Learn how to make a flax egg, plus get tips for where this two-ingredient vegan egg replacer will and won't work.
Egg replacers are key to vegan baking, and there are so many to choose from! A flax egg is one of my favorites, because it's easy to make using one shelf stable ingredient, plus a little bit of water.
How do I substitute flax for eggs?
In general, you can use a flax egg to replace up to two eggs in pretty much any recipe that uses egg for moisture and/or as a binder.
Eggs serve different -- sometimes overlapping -- purposes in different recipes. They work as a binder, meaning that they are what keep your cake from falling apart. They also add moisture and help with leavening.
Flax eggs work well as a binder and to add moisture to a recipe.
When it comes to leavening, they're not so great. Using a flax egg replacer can yield a slightly denser result than an animal egg. In most cases, this isn't a big deal at all.
If your recipe calls for more than two eggs, you may start running into structural issues when you substitute flax. I do this anyway on occasion, like with boxed cake mixes, which usually call for three eggs. Your cake will be a bit softer than normal but still delicious.
To make one flax egg combine:
- 1 tablespoon flax meal
- 3 to 4 tablespoons of water
You'll use three tablespoons water for a regular egg, and use four tablespoons if the recipe calls for a large egg.
Where flax eggs will not work
For dishes like meringue, quiche, or angel food cake where eggs do a lot of heavy lifting, a flax egg will not work. Rather than veganize a recipe for these, I'd look up a vegan recipe from a trusted source.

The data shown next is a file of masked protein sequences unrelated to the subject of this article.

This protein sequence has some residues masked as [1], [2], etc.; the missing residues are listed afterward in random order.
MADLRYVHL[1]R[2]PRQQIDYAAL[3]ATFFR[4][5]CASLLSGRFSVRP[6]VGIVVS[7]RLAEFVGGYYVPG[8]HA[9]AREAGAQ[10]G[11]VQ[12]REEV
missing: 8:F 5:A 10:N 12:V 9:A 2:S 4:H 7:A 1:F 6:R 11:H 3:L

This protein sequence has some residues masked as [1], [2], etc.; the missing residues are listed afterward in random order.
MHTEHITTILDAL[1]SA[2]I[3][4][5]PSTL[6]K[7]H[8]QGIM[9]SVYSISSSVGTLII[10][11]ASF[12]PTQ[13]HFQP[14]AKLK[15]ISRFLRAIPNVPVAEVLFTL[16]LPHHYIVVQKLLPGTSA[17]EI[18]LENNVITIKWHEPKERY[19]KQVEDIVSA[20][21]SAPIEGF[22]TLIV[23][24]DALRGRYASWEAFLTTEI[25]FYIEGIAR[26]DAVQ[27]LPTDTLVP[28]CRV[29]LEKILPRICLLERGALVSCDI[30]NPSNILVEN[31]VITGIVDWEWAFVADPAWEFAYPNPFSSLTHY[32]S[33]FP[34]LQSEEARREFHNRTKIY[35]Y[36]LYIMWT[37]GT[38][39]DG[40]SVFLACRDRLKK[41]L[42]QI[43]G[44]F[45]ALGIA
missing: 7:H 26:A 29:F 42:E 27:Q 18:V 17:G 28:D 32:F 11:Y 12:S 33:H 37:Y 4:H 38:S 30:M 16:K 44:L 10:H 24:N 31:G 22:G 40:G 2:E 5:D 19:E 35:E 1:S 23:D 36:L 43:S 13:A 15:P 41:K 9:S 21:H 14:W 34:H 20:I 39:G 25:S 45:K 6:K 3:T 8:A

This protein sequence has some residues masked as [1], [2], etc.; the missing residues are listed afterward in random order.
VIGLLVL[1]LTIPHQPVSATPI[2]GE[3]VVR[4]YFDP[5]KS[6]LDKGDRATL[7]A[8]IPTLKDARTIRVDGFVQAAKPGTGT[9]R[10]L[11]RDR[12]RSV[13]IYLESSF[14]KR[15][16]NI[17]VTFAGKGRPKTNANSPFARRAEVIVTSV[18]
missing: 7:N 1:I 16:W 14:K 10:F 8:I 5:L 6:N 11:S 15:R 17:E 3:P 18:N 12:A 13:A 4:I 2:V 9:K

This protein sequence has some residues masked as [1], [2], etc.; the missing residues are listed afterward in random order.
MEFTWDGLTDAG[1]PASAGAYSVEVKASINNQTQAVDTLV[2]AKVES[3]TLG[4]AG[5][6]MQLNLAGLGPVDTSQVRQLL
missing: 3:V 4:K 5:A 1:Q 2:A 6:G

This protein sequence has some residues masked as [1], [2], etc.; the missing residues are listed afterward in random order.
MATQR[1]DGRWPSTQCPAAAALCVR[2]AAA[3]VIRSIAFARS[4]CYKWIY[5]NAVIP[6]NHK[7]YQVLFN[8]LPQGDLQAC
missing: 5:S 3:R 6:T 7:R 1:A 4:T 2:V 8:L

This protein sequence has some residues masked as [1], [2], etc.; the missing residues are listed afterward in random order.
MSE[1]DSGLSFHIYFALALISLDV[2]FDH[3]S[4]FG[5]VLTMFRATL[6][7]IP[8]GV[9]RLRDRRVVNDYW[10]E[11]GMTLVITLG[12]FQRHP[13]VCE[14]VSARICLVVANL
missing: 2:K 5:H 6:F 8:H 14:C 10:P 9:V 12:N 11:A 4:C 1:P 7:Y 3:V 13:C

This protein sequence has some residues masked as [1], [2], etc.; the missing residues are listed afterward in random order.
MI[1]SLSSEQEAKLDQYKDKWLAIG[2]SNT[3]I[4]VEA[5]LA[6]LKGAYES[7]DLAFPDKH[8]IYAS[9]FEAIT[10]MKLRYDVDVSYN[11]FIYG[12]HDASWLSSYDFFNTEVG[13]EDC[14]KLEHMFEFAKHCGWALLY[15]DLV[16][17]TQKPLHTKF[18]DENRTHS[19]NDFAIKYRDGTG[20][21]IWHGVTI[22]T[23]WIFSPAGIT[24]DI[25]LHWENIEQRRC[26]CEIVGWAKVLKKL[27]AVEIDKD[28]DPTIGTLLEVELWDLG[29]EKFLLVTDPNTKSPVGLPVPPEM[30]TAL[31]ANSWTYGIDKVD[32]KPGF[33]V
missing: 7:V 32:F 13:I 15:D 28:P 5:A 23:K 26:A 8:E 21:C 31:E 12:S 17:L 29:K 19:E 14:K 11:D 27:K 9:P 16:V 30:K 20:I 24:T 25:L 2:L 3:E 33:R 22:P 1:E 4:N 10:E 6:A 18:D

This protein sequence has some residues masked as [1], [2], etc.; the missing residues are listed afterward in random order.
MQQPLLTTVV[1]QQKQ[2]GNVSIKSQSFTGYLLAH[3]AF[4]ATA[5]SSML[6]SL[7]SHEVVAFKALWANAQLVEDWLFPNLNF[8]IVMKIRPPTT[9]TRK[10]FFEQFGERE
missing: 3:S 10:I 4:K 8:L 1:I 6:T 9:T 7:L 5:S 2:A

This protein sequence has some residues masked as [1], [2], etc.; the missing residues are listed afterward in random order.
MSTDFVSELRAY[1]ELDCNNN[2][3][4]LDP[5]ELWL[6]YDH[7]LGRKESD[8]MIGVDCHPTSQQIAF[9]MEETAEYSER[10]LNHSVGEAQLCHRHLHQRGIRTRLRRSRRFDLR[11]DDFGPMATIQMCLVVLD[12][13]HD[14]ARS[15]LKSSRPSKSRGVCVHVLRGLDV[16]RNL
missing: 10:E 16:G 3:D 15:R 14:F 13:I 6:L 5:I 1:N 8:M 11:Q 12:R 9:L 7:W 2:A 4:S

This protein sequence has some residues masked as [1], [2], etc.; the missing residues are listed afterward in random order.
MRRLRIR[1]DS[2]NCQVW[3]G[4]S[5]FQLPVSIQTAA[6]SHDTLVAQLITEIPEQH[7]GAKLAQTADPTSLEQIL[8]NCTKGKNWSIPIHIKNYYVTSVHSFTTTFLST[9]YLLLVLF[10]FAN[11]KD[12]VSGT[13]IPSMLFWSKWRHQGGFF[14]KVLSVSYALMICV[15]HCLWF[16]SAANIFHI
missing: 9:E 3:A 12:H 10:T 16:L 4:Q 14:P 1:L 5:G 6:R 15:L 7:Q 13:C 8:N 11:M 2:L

Similarly, you aren't going to be scrambling flax eggs. They won't give you the texture you want at all. Instead, I recommend making a tofu scramble or using an egg replacer that's meant to be scrambled, like Just Egg.
What kind of flax to use
You can use either brown or golden flax meal to make a flax egg. The color doesn't matter, but you must use flax meal.
Whole flax seeds will not work. Flax seeds have a tough outer hull that will not allow them to absorb water.
The flax absorbing moisture is what turns your mixture from any ol' slurry into an egg replacer.
Does it really need to thicken?
No! A lot of flax egg recipes say to let the mixture thicken, but you really don't have to do that. The flax meal will absorb plenty of moisture as you mix your dough.
Recipes using flax eggs
Flax Egg Recipe
- 1 tablespoon flax meal
- 3-4 tablespoons water
- In a small bowl, whisk together the flax meal and the water. Use 3 tablespoons for a regular egg or 4 tablespoons for a large egg.
- Use just like you would an animal egg in baking recipes.